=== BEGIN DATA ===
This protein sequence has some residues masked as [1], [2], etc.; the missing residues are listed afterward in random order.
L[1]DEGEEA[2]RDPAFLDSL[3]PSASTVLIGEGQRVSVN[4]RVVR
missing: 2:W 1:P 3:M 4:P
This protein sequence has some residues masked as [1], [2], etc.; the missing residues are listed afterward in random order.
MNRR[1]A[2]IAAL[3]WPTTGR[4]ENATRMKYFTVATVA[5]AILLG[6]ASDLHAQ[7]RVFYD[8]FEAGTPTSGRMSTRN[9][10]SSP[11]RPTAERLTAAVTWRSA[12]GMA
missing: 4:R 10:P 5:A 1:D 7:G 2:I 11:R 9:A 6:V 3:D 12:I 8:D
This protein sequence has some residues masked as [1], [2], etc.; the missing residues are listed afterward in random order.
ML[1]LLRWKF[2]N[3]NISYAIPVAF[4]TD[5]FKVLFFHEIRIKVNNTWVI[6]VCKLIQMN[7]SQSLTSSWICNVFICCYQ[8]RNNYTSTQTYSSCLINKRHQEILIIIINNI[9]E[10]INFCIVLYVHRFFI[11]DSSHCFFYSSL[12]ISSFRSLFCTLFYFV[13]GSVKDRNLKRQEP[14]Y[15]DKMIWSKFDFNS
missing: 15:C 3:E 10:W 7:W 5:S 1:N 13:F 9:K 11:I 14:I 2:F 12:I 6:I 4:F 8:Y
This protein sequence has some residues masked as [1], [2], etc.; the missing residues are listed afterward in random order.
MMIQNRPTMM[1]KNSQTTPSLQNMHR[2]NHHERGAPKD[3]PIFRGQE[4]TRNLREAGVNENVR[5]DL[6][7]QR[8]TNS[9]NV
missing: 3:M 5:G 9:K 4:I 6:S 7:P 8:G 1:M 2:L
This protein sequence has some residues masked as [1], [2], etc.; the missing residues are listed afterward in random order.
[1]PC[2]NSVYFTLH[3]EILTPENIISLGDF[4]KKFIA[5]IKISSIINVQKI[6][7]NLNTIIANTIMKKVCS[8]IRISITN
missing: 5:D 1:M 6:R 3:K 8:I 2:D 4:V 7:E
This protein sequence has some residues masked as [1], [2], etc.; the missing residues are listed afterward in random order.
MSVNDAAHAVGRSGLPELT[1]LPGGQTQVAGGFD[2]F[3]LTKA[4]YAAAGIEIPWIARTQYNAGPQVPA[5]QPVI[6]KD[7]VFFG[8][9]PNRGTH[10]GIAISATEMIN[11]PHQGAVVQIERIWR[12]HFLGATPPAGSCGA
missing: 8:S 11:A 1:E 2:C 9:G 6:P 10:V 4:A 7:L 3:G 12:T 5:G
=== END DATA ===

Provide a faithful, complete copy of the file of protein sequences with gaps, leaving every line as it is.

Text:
This protein sequence has some residues masked as [1], [2], etc.; the missing residues are listed afterward in random order.
L[1]DEGEEA[2]RDPAFLDSL[3]PSASTVLIGEGQRVSVN[4]RVVR
missing: 2:W 1:P 3:M 4:P
This protein sequence has some residues masked as [1], [2], etc.; the missing residues are listed afterward in random order.
MNRR[1]A[2]IAAL[3]WPTTGR[4]ENATRMKYFTVATVA[5]AILLG[6]ASDLHAQ[7]RVFYD[8]FEAGTPTSGRMSTRN[9][10]SSP[11]RPTAERLTAAVTWRSA[12]GMA
missing: 4:R 10:P 5:A 1:D 7:G 2:I 11:R 9:A 6:V 3:D 12:I 8:D
This protein sequence has some residues masked as [1], [2], etc.; the missing residues are listed afterward in random order.
ML[1]LLRWKF[2]N[3]NISYAIPVAF[4]TD[5]FKVLFFHEIRIKVNNTWVI[6]VCKLIQMN[7]SQSLTSSWICNVFICCYQ[8]RNNYTSTQTYSSCLINKRHQEILIIIINNI[9]E[10]INFCIVLYVHRFFI[11]DSSHCFFYSSL[12]ISSFRSLFCTLFYFV[13]GSVKDRNLKRQEP[14]Y[15]DKMIWSKFDFNS
missing: 15:C 3:E 10:W 7:W 5:S 1:N 13:F 9:K 11:I 14:I 2:F 12:I 6:I 4:F 8:Y
This protein sequence has some residues masked as [1], [2], etc.; the missing residues are listed afterward in random order.
MMIQNRPTMM[1]KNSQTTPSLQNMHR[2]NHHERGAPKD[3]PIFRGQE[4]TRNLREAGVNENVR[5]DL[6][7]QR[8]TNS[9]NV
missing: 3:M 5:G 9:K 4:I 6:S 7:P 8:G 1:M 2:L
This protein sequence has some residues masked as [1], [2], etc.; the missing residues are listed afterward in random order.
[1]PC[2]NSVYFTLH[3]EILTPENIISLGDF[4]KKFIA[5]IKISSIINVQKI[6][7]NLNTIIANTIMKKVCS[8]IRISITN
missing: 5:D 1:M 6:R 3:K 8:I 2:D 4:V 7:E
This protein sequence has some residues masked as [1], [2], etc.; the missing residues are listed afterward in random order.
MSVNDAAHAVGRSGLPELT[1]LPGGQTQVAGGFD[2]F[3]LTKA[4]YAAAGIEIPWIARTQYNAGPQVPA[5]QPVI[6]KD[7]VFFG[8][9]PNRGTH[10]GIAISATEMIN[11]PHQGAVVQIERIWR[12]HFLGATPPAGSCGA
missing: 8:S 11:A 1:E 2:C 9:G 6:P 10:V 4:A 7:L 3:G 12:T 5:G